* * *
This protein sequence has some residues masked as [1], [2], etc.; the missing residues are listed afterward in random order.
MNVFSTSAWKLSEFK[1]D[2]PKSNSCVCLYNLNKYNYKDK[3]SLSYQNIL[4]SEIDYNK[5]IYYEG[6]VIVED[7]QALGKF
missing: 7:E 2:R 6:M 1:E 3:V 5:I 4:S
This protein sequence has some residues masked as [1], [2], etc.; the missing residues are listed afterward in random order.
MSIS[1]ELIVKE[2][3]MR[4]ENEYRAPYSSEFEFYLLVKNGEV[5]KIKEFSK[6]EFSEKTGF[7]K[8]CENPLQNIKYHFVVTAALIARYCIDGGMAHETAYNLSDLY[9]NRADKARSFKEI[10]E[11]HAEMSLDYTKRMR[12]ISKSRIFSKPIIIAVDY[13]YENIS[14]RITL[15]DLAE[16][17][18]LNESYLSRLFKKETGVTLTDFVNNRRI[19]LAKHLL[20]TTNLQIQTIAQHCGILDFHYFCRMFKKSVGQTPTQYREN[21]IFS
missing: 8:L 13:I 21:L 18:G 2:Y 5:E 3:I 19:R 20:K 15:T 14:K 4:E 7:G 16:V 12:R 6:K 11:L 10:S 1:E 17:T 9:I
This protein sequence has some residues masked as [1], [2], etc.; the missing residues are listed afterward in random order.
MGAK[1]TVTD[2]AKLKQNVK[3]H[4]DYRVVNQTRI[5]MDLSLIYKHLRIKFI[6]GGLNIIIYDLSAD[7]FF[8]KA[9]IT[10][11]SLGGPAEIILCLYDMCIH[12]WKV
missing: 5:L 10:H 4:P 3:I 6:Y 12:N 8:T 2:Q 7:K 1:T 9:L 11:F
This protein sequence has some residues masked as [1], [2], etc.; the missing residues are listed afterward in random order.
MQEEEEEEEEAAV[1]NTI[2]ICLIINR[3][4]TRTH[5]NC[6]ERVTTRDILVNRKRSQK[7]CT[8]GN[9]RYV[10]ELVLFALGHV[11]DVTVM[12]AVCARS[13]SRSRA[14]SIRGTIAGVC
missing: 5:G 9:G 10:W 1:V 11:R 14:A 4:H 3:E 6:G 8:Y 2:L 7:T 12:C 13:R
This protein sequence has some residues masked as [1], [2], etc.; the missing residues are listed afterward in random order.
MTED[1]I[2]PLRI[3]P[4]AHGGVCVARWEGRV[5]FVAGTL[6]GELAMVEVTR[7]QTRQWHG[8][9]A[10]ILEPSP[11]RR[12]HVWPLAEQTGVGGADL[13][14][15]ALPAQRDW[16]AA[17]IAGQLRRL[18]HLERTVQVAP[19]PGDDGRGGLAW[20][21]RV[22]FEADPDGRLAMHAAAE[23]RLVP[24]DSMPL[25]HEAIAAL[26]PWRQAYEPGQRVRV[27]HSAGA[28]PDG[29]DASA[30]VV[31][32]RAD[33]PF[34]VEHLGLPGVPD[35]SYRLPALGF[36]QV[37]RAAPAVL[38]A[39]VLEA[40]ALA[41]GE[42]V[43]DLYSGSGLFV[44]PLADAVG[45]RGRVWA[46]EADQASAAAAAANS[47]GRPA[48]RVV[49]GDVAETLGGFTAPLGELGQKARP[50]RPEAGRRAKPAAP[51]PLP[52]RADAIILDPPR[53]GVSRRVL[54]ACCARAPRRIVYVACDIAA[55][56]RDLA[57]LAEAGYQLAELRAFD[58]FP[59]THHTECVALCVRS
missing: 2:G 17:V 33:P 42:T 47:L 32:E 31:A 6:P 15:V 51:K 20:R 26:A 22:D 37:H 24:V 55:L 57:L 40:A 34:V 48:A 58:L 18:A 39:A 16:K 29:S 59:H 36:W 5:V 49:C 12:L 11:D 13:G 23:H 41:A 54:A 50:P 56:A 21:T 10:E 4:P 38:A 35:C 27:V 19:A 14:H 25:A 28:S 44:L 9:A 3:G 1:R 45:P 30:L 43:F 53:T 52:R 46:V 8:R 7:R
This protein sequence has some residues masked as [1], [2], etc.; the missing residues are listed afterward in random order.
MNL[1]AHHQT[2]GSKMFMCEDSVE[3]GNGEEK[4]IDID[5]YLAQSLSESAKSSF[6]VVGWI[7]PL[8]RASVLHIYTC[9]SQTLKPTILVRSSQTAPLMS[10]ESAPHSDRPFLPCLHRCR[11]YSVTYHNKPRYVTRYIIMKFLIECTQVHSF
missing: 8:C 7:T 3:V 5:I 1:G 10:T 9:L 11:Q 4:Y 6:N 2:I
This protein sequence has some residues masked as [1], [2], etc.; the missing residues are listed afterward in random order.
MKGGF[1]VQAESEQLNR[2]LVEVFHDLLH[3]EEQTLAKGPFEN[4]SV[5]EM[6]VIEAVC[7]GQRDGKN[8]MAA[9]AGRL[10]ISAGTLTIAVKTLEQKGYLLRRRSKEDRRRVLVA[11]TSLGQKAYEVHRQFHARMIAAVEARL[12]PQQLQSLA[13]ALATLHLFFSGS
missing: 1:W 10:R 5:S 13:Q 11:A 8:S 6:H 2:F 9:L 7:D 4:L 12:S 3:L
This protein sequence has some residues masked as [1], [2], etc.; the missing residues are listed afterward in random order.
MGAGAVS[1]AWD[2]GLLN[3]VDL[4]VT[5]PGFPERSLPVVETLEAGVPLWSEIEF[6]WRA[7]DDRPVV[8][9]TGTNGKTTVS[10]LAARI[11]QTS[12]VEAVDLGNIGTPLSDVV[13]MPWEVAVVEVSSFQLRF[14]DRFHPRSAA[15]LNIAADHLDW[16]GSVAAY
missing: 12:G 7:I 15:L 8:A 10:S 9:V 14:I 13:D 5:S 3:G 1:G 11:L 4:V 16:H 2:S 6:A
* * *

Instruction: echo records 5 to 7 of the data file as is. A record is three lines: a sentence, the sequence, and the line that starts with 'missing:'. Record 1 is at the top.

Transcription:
This protein sequence has some residues masked as [1], [2], etc.; the missing residues are listed afterward in random order.
MTED[1]I[2]PLRI[3]P[4]AHGGVCVARWEGRV[5]FVAGTL[6]GELAMVEVTR[7]QTRQWHG[8][9]A[10]ILEPSP[11]RR[12]HVWPLAEQTGVGGADL[13][14][15]ALPAQRDW[16]AA[17]IAGQLRRL[18]HLERTVQVAP[19]PGDDGRGGLAW[20][21]RV[22]FEADPDGRLAMHAAAE[23]RLVP[24]DSMPL[25]HEAIAAL[26]PWRQAYEPGQRVRV[27]HSAGA[28]PDG[29]DASA[30]VV[31][32]RAD[33]PF[34]VEHLGLPGVPD[35]SYRLPALGF[36]QV[37]RAAPAVL[38]A[39]VLEA[40]ALA[41]GE[42]V[43]DLYSGSGLFV[44]PLADAVG[45]RGRVWA[46]EADQASAAAAAANS[47]GRPA[48]RVV[49]GDVAETLGGFTAPLGELGQKARP[50]RPEAGRRAKPAAP[51]PLP[52]RADAIILDPPR[53]GVSRRVL[54]ACCARAPRRIVYVACDIAA[55][56]RDLA[57]LAEAGYQLAELRAFD[58]FP[59]THHTECVALCVRS
missing: 2:G 17:V 33:P 42:T 47:L 32:E 31:A 6:P 15:V 51:K 20:R 26:A 22:D 37:H 24:V 55:L 57:L 40:A 34:V 48:A 58:L 18:A 39:A 16:K 29:S 59:H 36:W 5:V 49:C 12:L 11:D 13:G 23:H 41:A 54:A 50:P 56:A 21:T 10:E 4:P 38:A 35:C 27:V 19:A 14:H 25:A 28:S 44:L 9:A 3:G 1:R 45:P 30:L 43:F 53:T 52:R 46:V 8:R 7:R
This protein sequence has some residues masked as [1], [2], etc.; the missing residues are listed afterward in random order.
MNL[1]AHHQT[2]GSKMFMCEDSVE[3]GNGEEK[4]IDID[5]YLAQSLSESAKSSF[6]VVGWI[7]PL[8]RASVLHIYTC[9]SQTLKPTILVRSSQTAPLMS[10]ESAPHSDRPFLPCLHRCR[11]YSVTYHNKPRYVTRYIIMKFLIECTQVHSF
missing: 8:C 7:T 3:V 5:I 1:G 10:T 9:L 11:Q 4:Y 6:N 2:I
This protein sequence has some residues masked as [1], [2], etc.; the missing residues are listed afterward in random order.
MKGGF[1]VQAESEQLNR[2]LVEVFHDLLH[3]EEQTLAKGPFEN[4]SV[5]EM[6]VIEAVC[7]GQRDGKN[8]MAA[9]AGRL[10]ISAGTLTIAVKTLEQKGYLLRRRSKEDRRRVLVA[11]TSLGQKAYEVHRQFHARMIAAVEARL[12]PQQLQSLA[13]ALATLHLFFSGS
missing: 1:W 10:R 5:S 13:Q 11:A 8:S 6:H 2:F 9:L 7:D 4:L 12:S 3:L